By Ben Durbin
May you live in interesting times. It’s not a pronouncement you make on your friends – reputedly of Chinese origin, it is generally used as a curse. Schools have certainly been living through some interesting times of late, with reforms affecting what pupils are taught, how they’re assessed, the standards they’re expected to achieve, and the way in which schools are held to account. The latest developments came last week with the launch of a new assessment without levels commission.
So what’s the background to this new commission? Colleagues at NFER included an excellent overview of the background to the abolition of levels in a 2013 thinkpiece, but to cut a long story short…
1988: Levels were created to allow pupil progress to be ’defined in terms of the National Curriculum, and the stages of progress to be marked by levels of achievement as derived from that curriculum’ (Department of Education and Science and the Welsh Office, 1988, p.30).
2013: Fast forward 25 years, ‘We believe this system is complicated and difficult to understand, especially for parents. It also encourages teachers to focus on a pupil’s current level, rather than consider more broadly what the pupil can actually do’ (Department for Education, 2013).
2014: Then, last autumn a consultation was announced on new performance descriptors: There will continue to be statutory national tests (with results as a scaled score) and teacher assessments (using new performance descriptors)… The draft performance descriptors included here will underpin these assessments [and] will enable parents to compare attainment and progress in different schools (Department for Education, 2014).
2015: And now, the Government’s response: Responses to the consultation… have raised concerns that performance descriptors could be applied to formative assessment in a way that is not intended. As a result of some of the conflicting responses to the consultation, we will work with relevant experts to determine the most appropriate course of action to address the concerns raised (Department for Education, 2015).
Many of the ‘concerns raised’ were included in our own consultation response and accompanying thinkpiece, and were shared by other experts we’ve talked with informally over the past few months. These included various practical points of detail in how the performance descriptors are structured and presented, but also more fundamental issues such as the implied emphasis on pupil attainment rather than progress, and the dangers that inappropriate use of the performance descriptors undermines the benefits of formative assessment.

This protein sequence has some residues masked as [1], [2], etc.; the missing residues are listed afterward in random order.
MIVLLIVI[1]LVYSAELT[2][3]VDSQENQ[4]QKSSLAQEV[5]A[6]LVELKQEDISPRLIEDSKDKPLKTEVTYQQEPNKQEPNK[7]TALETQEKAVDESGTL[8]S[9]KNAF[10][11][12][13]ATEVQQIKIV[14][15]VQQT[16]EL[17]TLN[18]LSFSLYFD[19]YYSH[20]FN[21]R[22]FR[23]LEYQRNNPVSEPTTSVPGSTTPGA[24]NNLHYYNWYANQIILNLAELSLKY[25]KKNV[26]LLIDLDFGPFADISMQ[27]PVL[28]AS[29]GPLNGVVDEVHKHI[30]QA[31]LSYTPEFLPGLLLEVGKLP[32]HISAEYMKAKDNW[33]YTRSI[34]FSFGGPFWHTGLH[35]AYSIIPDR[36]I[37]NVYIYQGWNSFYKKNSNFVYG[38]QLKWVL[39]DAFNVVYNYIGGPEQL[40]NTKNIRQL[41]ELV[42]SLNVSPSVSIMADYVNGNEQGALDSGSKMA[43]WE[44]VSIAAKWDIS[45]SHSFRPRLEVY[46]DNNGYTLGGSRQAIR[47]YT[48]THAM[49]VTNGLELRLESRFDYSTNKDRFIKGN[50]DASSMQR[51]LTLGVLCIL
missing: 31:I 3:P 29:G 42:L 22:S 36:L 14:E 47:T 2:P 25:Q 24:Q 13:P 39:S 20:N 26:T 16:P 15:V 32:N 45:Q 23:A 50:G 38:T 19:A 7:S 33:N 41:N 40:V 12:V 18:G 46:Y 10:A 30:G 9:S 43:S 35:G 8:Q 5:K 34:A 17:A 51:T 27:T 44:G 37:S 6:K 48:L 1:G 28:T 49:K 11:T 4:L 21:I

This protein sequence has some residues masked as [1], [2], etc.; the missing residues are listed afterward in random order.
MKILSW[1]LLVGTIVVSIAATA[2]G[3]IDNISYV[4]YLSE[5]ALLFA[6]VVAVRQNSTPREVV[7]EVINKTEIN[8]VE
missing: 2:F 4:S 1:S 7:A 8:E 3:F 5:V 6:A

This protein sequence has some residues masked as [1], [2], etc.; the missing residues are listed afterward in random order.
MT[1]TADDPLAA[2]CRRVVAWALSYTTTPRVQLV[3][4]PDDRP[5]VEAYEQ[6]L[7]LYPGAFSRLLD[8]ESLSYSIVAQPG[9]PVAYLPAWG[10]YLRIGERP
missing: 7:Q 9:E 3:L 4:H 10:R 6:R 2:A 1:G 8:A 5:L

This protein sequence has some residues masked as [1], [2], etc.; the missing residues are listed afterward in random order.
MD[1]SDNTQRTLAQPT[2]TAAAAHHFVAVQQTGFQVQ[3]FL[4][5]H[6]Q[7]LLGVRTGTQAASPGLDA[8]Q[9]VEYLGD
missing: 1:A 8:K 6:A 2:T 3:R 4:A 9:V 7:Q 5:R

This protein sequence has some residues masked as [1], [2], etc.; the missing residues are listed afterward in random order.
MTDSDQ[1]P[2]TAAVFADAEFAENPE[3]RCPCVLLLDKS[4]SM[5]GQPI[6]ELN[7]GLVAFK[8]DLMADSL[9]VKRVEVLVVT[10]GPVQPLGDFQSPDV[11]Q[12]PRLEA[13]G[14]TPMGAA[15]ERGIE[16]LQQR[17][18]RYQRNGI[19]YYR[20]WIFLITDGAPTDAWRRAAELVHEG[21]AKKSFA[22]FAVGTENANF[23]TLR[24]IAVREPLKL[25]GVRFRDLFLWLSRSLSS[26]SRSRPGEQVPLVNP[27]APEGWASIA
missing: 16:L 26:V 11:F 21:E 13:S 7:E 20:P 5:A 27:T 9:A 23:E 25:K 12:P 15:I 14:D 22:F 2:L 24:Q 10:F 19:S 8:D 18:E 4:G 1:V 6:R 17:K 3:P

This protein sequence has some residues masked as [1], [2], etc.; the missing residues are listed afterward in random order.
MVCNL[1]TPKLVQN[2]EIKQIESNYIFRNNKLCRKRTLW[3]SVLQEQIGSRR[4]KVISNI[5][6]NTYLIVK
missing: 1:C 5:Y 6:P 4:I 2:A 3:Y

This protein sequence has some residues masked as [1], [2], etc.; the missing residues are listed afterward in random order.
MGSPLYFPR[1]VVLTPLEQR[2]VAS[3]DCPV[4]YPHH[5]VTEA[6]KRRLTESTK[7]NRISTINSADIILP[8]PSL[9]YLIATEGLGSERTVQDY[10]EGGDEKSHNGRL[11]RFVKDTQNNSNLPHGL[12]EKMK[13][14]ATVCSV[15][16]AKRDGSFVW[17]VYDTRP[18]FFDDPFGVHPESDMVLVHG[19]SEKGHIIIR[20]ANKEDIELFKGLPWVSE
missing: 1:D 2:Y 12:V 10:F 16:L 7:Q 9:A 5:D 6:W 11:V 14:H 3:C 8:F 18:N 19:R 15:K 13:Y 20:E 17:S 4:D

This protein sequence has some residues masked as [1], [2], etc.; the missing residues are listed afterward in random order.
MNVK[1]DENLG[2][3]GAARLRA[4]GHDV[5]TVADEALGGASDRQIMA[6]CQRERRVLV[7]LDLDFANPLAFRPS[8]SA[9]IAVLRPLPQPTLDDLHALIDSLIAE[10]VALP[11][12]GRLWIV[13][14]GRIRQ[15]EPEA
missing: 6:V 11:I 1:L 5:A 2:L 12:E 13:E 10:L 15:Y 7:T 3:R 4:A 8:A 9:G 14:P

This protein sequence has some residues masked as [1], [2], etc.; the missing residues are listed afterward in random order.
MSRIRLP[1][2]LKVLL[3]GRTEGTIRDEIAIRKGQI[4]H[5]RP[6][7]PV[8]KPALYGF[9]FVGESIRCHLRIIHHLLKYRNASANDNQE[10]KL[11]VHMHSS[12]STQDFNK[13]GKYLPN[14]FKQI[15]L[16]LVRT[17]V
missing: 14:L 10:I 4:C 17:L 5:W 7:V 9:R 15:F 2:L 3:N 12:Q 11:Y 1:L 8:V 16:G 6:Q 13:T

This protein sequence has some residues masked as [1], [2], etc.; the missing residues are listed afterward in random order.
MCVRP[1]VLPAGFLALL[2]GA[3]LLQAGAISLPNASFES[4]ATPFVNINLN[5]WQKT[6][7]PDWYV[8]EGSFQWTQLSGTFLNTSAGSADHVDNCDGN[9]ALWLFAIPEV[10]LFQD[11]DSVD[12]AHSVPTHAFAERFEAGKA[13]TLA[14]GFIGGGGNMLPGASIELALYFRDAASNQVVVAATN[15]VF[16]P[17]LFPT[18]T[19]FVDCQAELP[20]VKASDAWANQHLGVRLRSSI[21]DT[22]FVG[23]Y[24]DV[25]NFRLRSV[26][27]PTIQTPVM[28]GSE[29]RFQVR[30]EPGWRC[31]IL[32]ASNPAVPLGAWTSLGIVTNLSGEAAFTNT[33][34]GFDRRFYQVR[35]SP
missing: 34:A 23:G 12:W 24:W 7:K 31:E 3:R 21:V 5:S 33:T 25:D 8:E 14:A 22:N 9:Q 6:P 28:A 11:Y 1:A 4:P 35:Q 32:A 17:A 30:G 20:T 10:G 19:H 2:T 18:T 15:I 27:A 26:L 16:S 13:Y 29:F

Capacity for change
But all of this is to miss a far deeper point. The overriding emphasis of education reform by the Coalition Government (in keeping with longer term and international trends) has been towards greater autonomy for schools.
The success of such an approach hinges on one critical attribute: the capacity of the system to successfully deliver such change. And I’m absolutely not using ”the system” as shorthand for “teachers”.
We have to ask ourselves, for a self-improving system to become a reality, do we have sufficiently mature structures through which change can occur? Are we training, supporting and empowering leaders to get the most out of these structures? Do we have mechanisms for capturing and mobilising innovations which succeed, and for recognising and course-correcting those that don’t? And systems for ensuring the relevance, quality, synthesis, transformation and implementation of research evidence? What about initial teacher training (ITT), continuing professional development (CPD), funding, inspection, governance, the list goes on.
When structures and culture in our education system have evolved for decades around a particular paradigm, change requires care, thought and patience. Otherwise it’s like throwing a shuttlecock into the middle of a game of tennis and expecting the players immediately to begin playing badminton.
The abolition of levels provides a case in point. Levels were abolished, and “the system” was expected quickly to fill the vacuum. And while there are some notable examples of schools that have been able to step up to the challenge, in practice many continue to use levels. Faced with so much change, alongside the ongoing pressures of school life, who can blame them?
To be fair to the Government, many of the other aspects of the system I’ve highlighted have also been subject to reform – often with the explicit aim of enabling a self-improving system. For example, the Carter Review has examined ITT and, incidentally, one of its findings was that ‘of all areas of ITT content, we believe the most significant improvements are needed for training in assessment’ – similar to the message of our 2013 thinkpiece. Teaching Schools have also been created with a role in leading change, and a College of Teaching (an initiative NFER supports) could make a real difference.
But Teaching Schools are still finding their feet, the Carter Review has only just made its recommendations, and a College of Teaching is still in its early infancy. The question then, especially for a new government is: is this enough or is there more we need to be doing? ASCL’s answer can be found in its vision for a self-improving system published last week, which looks to be a valuable contribution to this important conversation. I’ll also be interested to hear Sam Freedman’s reflections from a recent trip to Ontario when he hinted at what may be a similar point.
In the meantime, I welcome the new commission on assessment without levels as a positive example. It should be used as an opportunity to pause and reflect on what can be realistically expected of schools over what timescales, and – crucially – to provide further support and build capacity across the system to improve upon the old system of levels for pupil assessment.
Hopefully, in time, school life will get a little less interesting.